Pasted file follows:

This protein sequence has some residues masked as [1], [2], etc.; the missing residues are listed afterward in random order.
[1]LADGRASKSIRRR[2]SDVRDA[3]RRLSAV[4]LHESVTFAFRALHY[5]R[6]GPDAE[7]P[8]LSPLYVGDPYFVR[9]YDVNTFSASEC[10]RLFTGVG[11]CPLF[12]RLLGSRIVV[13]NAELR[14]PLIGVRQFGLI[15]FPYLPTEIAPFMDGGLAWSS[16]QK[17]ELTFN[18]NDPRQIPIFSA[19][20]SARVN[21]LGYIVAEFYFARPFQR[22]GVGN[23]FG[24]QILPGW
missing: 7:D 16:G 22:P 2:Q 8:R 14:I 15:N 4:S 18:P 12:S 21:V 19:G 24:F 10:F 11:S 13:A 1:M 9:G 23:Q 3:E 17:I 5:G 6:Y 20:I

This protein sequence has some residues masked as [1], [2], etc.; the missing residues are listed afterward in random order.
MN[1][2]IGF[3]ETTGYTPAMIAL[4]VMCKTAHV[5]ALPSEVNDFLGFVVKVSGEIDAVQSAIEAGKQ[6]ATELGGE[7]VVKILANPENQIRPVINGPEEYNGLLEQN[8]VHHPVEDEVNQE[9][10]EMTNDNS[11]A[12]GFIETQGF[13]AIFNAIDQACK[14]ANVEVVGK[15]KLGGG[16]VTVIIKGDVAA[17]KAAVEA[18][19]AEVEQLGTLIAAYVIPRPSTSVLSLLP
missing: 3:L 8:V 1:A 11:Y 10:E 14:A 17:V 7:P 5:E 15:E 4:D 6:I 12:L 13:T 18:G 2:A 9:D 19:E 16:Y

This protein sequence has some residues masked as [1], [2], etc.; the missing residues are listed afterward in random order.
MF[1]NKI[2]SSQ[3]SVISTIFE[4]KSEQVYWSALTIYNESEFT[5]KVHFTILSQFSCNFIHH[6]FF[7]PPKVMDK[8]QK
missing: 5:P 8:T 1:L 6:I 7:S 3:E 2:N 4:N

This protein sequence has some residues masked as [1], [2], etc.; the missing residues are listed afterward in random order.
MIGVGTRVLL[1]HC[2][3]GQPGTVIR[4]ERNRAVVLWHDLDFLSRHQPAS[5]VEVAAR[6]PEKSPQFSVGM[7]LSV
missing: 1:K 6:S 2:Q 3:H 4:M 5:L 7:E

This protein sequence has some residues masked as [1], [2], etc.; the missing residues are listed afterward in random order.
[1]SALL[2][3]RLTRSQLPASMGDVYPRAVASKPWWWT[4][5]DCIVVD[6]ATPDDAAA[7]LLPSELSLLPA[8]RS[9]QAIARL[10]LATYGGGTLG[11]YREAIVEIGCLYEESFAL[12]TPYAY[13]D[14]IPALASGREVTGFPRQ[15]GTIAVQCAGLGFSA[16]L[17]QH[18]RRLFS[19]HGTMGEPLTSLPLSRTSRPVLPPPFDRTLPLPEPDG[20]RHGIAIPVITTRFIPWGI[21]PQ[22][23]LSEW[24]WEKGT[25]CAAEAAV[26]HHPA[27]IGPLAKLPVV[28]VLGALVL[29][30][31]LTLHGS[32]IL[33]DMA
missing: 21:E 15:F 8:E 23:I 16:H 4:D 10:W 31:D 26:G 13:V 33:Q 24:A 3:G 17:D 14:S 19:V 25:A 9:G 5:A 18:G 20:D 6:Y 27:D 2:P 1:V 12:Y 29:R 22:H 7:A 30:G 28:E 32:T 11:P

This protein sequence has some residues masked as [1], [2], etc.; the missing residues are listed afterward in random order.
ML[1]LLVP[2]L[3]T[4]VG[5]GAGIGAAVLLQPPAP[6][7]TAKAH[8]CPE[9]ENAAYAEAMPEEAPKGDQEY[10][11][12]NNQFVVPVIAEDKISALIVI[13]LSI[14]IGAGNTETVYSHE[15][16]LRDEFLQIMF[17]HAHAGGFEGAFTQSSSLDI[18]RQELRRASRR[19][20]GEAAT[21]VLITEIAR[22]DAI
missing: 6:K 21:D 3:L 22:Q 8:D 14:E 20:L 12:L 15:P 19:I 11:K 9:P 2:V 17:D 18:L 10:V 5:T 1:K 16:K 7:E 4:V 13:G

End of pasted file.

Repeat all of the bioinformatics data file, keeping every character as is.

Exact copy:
This protein sequence has some residues masked as [1], [2], etc.; the missing residues are listed afterward in random order.
[1]LADGRASKSIRRR[2]SDVRDA[3]RRLSAV[4]LHESVTFAFRALHY[5]R[6]GPDAE[7]P[8]LSPLYVGDPYFVR[9]YDVNTFSASEC[10]RLFTGVG[11]CPLF[12]RLLGSRIVV[13]NAELR[14]PLIGVRQFGLI[15]FPYLPTEIAPFMDGGLAWSS[16]QK[17]ELTFN[18]NDPRQIPIFSA[19][20]SARVN[21]LGYIVAEFYFARPFQR[22]GVGN[23]FG[24]QILPGW
missing: 7:D 16:G 22:P 2:Q 8:R 14:I 15:N 4:S 18:P 12:S 21:V 19:G 24:F 10:F 11:S 13:A 1:M 9:G 23:Q 3:E 17:I 5:G 6:Y 20:I

This protein sequence has some residues masked as [1], [2], etc.; the missing residues are listed afterward in random order.
MN[1][2]IGF[3]ETTGYTPAMIAL[4]VMCKTAHV[5]ALPSEVNDFLGFVVKVSGEIDAVQSAIEAGKQ[6]ATELGGE[7]VVKILANPENQIRPVINGPEEYNGLLEQN[8]VHHPVEDEVNQE[9][10]EMTNDNS[11]A[12]GFIETQGF[13]AIFNAIDQACK[14]ANVEVVGK[15]KLGGG[16]VTVIIKGDVAA[17]KAAVEA[18][19]AEVEQLGTLIAAYVIPRPSTSVLSLLP
missing: 3:L 8:V 1:A 11:Y 10:E 14:A 17:V 7:P 5:E 15:E 4:D 6:I 12:L 13:T 18:G 2:A 9:D 19:E 16:Y

This protein sequence has some residues masked as [1], [2], etc.; the missing residues are listed afterward in random order.
MF[1]NKI[2]SSQ[3]SVISTIFE[4]KSEQVYWSALTIYNESEFT[5]KVHFTILSQFSCNFIHH[6]FF[7]PPKVMDK[8]QK
missing: 5:P 8:T 1:L 6:I 7:S 3:E 2:N 4:N

This protein sequence has some residues masked as [1], [2], etc.; the missing residues are listed afterward in random order.
MIGVGTRVLL[1]HC[2][3]GQPGTVIR[4]ERNRAVVLWHDLDFLSRHQPAS[5]VEVAAR[6]PEKSPQFSVGM[7]LSV
missing: 1:K 6:S 2:Q 3:H 4:M 5:L 7:E

This protein sequence has some residues masked as [1], [2], etc.; the missing residues are listed afterward in random order.
[1]SALL[2][3]RLTRSQLPASMGDVYPRAVASKPWWWT[4][5]DCIVVD[6]ATPDDAAA[7]LLPSELSLLPA[8]RS[9]QAIARL[10]LATYGGGTLG[11]YREAIVEIGCLYEESFAL[12]TPYAY[13]D[14]IPALASGREVTGFPRQ[15]GTIAVQCAGLGFSA[16]L[17]QH[18]RRLFS[19]HGTMGEPLTSLPLSRTSRPVLPPPFDRTLPLPEPDG[20]RHGIAIPVITTRFIPWGI[21]PQ[22][23]LSEW[24]WEKGT[25]CAAEAAV[26]HHPA[27]IGPLAKLPVV[28]VLGALVL[29][30][31]LTLHGS[32]IL[33]DMA
missing: 21:E 15:F 8:E 23:I 16:H 4:D 10:W 31:D 26:G 13:V 33:Q 24:A 3:G 17:D 14:S 19:V 25:A 9:G 5:A 18:G 20:D 6:Y 27:D 2:P 1:V 12:Y 29:R 22:H 7:A 30:G 28:E 32:T 11:P

This protein sequence has some residues masked as [1], [2], etc.; the missing residues are listed afterward in random order.
ML[1]LLVP[2]L[3]T[4]VG[5]GAGIGAAVLLQPPAP[6][7]TAKAH[8]CPE[9]ENAAYAEAMPEEAPKGDQEY[10][11][12]NNQFVVPVIAEDKISALIVI[13]LSI[14]IGAGNTETVYSHE[15][16]LRDEFLQIMF[17]HAHAGGFEGAFTQSSSLDI[18]RQELRRASRR[19][20]GEAAT[21]VLITEIAR[22]DAI
missing: 6:K 21:D 3:L 22:Q 8:D 14:E 20:L 12:L 15:P 19:I 11:K 9:P 2:V 17:D 18:L 10:V 5:T 1:K 16:K 7:E 4:V 13:G